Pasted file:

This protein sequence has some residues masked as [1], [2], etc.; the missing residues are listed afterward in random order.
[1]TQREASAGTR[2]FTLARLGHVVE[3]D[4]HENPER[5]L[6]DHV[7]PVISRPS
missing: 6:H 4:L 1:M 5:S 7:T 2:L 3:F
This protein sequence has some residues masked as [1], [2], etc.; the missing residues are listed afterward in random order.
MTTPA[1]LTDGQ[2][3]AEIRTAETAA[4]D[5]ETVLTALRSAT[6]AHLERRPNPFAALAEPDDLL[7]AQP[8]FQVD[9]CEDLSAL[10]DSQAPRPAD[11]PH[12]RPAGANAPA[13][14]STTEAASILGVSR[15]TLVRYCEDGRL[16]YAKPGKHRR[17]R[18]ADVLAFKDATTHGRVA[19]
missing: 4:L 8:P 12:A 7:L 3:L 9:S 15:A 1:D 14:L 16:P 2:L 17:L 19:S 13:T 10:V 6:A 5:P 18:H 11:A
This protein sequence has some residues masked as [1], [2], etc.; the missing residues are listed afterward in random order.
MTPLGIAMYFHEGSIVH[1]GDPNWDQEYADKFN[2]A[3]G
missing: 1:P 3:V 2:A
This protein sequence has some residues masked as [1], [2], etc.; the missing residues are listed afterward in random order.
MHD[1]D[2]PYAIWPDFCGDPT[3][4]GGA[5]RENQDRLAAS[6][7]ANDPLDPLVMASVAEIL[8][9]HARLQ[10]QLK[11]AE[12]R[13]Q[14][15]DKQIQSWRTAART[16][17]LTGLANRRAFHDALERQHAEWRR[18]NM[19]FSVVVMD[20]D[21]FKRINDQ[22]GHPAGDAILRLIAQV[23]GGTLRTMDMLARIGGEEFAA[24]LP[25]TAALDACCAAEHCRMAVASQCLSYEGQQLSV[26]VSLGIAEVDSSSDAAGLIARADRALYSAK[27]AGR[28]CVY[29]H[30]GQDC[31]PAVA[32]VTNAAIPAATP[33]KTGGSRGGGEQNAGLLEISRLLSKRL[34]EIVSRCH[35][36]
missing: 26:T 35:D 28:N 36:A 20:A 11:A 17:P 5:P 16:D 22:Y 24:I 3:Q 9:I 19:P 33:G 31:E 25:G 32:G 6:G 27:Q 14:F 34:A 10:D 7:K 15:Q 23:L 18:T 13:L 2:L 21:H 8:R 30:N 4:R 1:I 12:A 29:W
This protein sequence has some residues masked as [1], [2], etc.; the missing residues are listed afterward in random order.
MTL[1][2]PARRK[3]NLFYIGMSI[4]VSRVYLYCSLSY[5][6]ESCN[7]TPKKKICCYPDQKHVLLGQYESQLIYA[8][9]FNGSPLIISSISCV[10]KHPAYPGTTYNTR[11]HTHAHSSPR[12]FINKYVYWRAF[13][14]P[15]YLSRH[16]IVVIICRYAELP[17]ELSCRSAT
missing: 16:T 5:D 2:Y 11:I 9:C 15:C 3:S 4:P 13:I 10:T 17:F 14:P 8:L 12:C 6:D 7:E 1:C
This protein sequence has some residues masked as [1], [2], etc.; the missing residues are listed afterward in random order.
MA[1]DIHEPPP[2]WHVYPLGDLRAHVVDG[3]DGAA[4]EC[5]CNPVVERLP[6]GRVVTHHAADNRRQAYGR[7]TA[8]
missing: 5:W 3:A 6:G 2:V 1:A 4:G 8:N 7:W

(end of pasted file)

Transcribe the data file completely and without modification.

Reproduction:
This protein sequence has some residues masked as [1], [2], etc.; the missing residues are listed afterward in random order.
[1]TQREASAGTR[2]FTLARLGHVVE[3]D[4]HENPER[5]L[6]DHV[7]PVISRPS
missing: 6:H 4:L 1:M 5:S 7:T 2:L 3:F
This protein sequence has some residues masked as [1], [2], etc.; the missing residues are listed afterward in random order.
MTTPA[1]LTDGQ[2][3]AEIRTAETAA[4]D[5]ETVLTALRSAT[6]AHLERRPNPFAALAEPDDLL[7]AQP[8]FQVD[9]CEDLSAL[10]DSQAPRPAD[11]PH[12]RPAGANAPA[13][14]STTEAASILGVSR[15]TLVRYCEDGRL[16]YAKPGKHRR[17]R[18]ADVLAFKDATTHGRVA[19]
missing: 4:L 8:P 12:A 7:L 3:L 9:S 15:A 1:D 14:L 16:P 2:L 17:L 19:S 13:T 10:V 6:A 5:P 18:H 11:A
This protein sequence has some residues masked as [1], [2], etc.; the missing residues are listed afterward in random order.
MTPLGIAMYFHEGSIVH[1]GDPNWDQEYADKFN[2]A[3]G
missing: 1:P 3:V 2:A
This protein sequence has some residues masked as [1], [2], etc.; the missing residues are listed afterward in random order.
MHD[1]D[2]PYAIWPDFCGDPT[3][4]GGA[5]RENQDRLAAS[6][7]ANDPLDPLVMASVAEIL[8][9]HARLQ[10]QLK[11]AE[12]R[13]Q[14][15]DKQIQSWRTAART[16][17]LTGLANRRAFHDALERQHAEWRR[18]NM[19]FSVVVMD[20]D[21]FKRINDQ[22]GHPAGDAILRLIAQV[23]GGTLRTMDMLARIGGEEFAA[24]LP[25]TAALDACCAAEHCRMAVASQCLSYEGQQLSV[26]VSLGIAEVDSSSDAAGLIARADRALYSAK[27]AGR[28]CVY[29]H[30]GQDC[31]PAVA[32]VTNAAIPAATP[33]KTGGSRGGGEQNAGLLEISRLLSKRL[34]EIVSRCH[35][36]
missing: 26:T 35:D 28:N 36:A 20:A 11:A 17:P 5:P 16:D 22:Y 24:I 3:Q 9:I 19:P 33:G 31:E 25:G 32:G 6:G 27:Q 14:F 34:A 10:D 7:K 15:Q 23:L 18:T 13:L 2:L 21:H 8:R 30:N 4:R 1:I 12:A 29:W
This protein sequence has some residues masked as [1], [2], etc.; the missing residues are listed afterward in random order.
MTL[1][2]PARRK[3]NLFYIGMSI[4]VSRVYLYCSLSY[5][6]ESCN[7]TPKKKICCYPDQKHVLLGQYESQLIYA[8][9]FNGSPLIISSISCV[10]KHPAYPGTTYNTR[11]HTHAHSSPR[12]FINKYVYWRAF[13][14]P[15]YLSRH[16]IVVIICRYAELP[17]ELSCRSAT
missing: 16:T 5:D 2:Y 11:I 9:C 15:C 3:S 4:P 13:I 10:T 17:F 14:P 8:L 12:C 6:D 7:E 1:C
This protein sequence has some residues masked as [1], [2], etc.; the missing residues are listed afterward in random order.
MA[1]DIHEPPP[2]WHVYPLGDLRAHVVDG[3]DGAA[4]EC[5]CNPVVERLP[6]GRVVTHHAADNRRQAYGR[7]TA[8]
missing: 5:W 3:A 6:G 2:V 1:A 4:G 8:N 7:W